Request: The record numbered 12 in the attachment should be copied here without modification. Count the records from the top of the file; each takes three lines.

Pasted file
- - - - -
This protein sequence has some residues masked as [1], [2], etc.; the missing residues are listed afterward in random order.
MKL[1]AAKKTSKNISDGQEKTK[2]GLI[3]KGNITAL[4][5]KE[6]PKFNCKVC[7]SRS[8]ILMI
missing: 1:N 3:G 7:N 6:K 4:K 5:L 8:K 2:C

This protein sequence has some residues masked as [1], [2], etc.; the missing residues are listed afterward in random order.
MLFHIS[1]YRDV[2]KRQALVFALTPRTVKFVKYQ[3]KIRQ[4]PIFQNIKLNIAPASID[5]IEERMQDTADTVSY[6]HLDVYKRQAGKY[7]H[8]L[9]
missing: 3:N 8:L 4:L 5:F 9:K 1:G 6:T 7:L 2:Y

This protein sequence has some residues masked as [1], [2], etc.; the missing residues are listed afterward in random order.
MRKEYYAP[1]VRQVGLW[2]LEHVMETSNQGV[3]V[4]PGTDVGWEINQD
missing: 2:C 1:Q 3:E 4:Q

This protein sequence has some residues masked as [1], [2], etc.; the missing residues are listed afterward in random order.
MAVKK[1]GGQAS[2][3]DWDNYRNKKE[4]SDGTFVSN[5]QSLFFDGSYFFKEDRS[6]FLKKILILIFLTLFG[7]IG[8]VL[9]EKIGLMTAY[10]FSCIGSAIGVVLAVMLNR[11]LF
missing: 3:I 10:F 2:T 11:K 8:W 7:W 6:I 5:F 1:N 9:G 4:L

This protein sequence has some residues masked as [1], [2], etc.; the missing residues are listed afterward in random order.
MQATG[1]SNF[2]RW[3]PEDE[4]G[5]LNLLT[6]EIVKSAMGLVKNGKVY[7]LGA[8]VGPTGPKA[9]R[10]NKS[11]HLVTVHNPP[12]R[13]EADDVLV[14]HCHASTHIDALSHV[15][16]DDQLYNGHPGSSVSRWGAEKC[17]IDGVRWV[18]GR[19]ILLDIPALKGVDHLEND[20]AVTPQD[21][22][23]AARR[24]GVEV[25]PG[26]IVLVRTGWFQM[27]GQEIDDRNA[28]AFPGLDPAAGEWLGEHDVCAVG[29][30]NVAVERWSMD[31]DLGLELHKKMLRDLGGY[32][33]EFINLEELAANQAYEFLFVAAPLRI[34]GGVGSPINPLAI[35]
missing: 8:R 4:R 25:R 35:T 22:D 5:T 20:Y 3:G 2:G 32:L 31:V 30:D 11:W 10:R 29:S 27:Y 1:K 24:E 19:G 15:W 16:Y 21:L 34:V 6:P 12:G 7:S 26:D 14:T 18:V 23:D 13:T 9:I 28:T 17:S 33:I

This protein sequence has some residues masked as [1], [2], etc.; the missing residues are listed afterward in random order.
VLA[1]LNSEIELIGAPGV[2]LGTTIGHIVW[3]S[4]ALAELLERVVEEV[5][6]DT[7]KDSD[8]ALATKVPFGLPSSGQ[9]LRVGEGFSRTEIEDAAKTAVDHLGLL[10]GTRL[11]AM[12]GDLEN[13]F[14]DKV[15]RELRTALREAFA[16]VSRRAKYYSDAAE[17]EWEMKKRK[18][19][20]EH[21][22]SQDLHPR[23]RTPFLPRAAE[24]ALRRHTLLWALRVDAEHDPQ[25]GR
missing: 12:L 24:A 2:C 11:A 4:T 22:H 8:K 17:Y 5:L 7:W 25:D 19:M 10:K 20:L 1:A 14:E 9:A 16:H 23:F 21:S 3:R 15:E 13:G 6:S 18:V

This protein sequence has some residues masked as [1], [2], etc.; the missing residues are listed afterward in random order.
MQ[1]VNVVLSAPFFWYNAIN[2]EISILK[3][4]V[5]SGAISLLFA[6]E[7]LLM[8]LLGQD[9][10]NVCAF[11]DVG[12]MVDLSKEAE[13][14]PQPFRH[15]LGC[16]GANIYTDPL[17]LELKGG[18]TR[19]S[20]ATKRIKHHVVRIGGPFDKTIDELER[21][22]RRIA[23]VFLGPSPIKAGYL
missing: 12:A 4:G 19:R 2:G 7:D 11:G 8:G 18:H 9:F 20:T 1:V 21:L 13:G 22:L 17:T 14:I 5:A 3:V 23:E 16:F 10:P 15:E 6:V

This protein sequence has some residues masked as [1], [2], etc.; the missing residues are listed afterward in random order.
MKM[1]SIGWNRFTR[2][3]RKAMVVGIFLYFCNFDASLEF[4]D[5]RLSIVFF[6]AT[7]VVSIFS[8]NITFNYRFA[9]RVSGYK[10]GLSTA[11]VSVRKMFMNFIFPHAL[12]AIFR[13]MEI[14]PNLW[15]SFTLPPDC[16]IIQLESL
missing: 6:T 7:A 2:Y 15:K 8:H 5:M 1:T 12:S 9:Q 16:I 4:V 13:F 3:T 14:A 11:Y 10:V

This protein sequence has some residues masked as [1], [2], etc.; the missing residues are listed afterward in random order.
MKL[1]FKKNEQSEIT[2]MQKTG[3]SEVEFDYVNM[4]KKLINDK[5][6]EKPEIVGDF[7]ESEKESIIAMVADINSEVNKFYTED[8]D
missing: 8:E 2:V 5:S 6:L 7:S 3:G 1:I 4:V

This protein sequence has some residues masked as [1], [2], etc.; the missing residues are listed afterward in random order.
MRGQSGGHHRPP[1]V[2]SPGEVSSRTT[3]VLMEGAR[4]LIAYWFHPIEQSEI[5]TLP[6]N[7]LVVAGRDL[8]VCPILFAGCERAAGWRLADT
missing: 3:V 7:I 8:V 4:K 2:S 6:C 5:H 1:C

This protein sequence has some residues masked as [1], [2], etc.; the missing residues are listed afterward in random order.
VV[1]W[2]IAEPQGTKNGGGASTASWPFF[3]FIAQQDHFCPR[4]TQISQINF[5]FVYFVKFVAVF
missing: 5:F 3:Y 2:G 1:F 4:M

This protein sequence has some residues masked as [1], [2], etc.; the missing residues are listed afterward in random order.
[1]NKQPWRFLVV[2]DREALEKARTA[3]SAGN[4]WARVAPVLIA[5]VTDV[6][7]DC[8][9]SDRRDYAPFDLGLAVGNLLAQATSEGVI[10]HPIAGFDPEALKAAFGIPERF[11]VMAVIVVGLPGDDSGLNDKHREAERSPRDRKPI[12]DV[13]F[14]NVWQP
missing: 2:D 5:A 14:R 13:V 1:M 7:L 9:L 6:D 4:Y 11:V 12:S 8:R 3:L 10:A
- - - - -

This protein sequence has some residues masked as [1], [2], etc.; the missing residues are listed afterward in random order.
[1]NKQPWRFLVV[2]DREALEKARTA[3]SAGN[4]WARVAPVLIA[5]VTDV[6][7]DC[8][9]SDRRDYAPFDLGLAVGNLLAQATSEGVI[10]HPIAGFDPEALKAAFGIPERF[11]VMAVIVVGLPGDDSGLNDKHREAERSPRDRKPI[12]DV[13]F[14]NVWQP
missing: 2:D 5:A 14:R 13:V 1:M 7:L 9:L 6:D 4:Y 11:V 12:S 8:R 3:L 10:A